Making money
Rereading these stories now, three and four decades later, I can recognize a common thread: the undercurrent of my anger about the insidious nature of the corporate philosophy that deemed the “externalities” of consequences from toxic pollution as something that was outside the traditional economic equation – a kind of recurring chronic dementia about the true costs of public health.

Let me repeat this: the victims were almost always “invisible” and their lives deemed unimportant, written off as the cost of doing business and progress. The damage being done was to the “other” – the folks seemingly on the outside – and not those perceived as “us.”

Connecting “them” to “us” often required a breach of etiquette in conversation – and in reporting.

Once, in my early 20s, when talking about my work reporting on the dangers of nuclear power at the family dinner table, an uncle asked me: why wasn’t I smarter, and consider switching sides, and make some money by investing in the utility industry, which was then booming.

He laughed, and everyone at the table joined in, making fun of my apparent folly.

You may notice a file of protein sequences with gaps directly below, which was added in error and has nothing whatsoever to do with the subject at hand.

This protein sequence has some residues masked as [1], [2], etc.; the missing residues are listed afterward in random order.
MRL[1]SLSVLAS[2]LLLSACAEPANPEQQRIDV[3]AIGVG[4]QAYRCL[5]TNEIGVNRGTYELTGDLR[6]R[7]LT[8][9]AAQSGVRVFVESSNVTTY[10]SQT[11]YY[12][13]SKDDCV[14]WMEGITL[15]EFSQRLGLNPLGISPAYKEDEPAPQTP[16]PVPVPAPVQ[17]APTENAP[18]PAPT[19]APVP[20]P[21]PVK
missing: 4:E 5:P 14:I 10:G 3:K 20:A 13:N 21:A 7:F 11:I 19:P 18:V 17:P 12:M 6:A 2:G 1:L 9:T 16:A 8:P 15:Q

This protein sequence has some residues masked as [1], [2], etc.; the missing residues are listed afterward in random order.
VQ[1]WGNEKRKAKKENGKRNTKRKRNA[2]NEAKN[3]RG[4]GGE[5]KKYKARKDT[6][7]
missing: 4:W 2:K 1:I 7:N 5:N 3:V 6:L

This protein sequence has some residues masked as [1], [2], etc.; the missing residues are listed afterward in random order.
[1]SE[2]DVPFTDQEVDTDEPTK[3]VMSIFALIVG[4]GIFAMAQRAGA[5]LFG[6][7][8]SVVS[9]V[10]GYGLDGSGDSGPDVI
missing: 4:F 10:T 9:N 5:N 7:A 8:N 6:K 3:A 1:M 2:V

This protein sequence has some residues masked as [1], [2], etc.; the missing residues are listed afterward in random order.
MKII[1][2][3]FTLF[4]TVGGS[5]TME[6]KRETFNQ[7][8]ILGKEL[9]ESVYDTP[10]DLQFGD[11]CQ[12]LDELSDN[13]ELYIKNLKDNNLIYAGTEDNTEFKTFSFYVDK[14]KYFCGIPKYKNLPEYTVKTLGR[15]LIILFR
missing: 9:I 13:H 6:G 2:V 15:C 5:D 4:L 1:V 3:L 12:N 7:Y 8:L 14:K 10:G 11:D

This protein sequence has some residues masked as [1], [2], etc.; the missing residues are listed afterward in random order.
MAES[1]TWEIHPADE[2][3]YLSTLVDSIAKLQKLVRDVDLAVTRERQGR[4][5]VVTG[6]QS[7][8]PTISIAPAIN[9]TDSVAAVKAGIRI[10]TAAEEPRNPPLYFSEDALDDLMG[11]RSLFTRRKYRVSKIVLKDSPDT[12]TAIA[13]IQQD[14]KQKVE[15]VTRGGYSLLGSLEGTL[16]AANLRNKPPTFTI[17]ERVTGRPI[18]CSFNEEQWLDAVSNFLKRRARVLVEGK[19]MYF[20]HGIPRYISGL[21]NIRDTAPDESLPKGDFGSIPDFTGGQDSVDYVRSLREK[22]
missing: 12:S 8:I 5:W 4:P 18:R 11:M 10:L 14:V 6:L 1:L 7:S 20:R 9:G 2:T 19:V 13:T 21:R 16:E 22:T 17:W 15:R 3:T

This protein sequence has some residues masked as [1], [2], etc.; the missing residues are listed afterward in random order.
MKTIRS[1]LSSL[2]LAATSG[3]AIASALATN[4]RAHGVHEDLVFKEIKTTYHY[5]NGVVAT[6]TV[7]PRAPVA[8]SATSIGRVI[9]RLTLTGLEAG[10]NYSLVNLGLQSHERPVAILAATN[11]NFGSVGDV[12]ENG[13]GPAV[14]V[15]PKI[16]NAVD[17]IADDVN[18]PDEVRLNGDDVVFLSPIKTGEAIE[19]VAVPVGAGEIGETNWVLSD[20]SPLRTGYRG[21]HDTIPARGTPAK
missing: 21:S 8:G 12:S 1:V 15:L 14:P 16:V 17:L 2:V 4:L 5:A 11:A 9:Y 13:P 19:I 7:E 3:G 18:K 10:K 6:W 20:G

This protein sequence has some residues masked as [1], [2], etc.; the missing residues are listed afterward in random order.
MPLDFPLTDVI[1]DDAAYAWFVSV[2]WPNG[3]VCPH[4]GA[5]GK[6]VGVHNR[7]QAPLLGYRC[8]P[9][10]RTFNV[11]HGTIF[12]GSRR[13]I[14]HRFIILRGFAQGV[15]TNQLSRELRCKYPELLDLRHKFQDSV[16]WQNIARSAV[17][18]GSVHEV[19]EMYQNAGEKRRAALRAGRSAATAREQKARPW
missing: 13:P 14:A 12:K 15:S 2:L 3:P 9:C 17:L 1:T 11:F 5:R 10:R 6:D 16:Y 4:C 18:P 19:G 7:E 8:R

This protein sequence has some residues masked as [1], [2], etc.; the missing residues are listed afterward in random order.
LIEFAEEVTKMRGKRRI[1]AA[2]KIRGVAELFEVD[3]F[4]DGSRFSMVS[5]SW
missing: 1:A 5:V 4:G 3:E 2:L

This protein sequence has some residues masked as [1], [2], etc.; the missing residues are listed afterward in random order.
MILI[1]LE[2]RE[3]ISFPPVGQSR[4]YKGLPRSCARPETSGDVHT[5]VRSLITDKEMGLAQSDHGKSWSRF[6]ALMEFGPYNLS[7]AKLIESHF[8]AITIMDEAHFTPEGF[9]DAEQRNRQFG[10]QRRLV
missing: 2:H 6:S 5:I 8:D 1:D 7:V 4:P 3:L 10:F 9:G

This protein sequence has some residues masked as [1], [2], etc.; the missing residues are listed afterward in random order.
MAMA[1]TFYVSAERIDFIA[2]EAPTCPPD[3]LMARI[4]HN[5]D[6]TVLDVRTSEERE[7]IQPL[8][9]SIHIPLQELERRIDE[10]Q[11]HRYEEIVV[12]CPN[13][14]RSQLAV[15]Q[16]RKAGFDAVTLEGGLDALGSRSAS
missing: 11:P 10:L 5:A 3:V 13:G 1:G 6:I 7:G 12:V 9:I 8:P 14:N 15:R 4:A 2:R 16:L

I responded, in a calm voice: I didn’t think it was a good investment to give my money to companies whose profits were based on products that caused cancer in people. Did you?

The laughter stopped abruptly, followed by an awkward, uncomfortable silence. My uncle’s wife, sitting next to him at the table, was ill, struggling with the later stages of breast cancer, a well-known family secret that had never been discussed in public.

Vicarious vs. real
While we as a nation can never seem to get enough of the vicarious thrills of heart-stopping cinematic crime dramas filled with dead bodies, be they super heroes in an endless battle against villains, good cops vs. bad cops or spy vs. spy in the murky immoral world we inhabit, the genre of environmental reporting covering toxic crime has been out-of-style, passé for decades.

In the years since Ronald Reagan became President and the conservative political movement has been in ascendancy, environmentalists and regulators and the EPA have become the so-called enemy of the people.

It was, as Bruce Springsteen once sang [and David Bowie covered], hard to be a saint in the city, and it was even harder to be an environmental reporter telling tales of toxic crimes: the market for publishing such stories had dried up. Instead, there were new business journals in every city celebrating the art of the deal.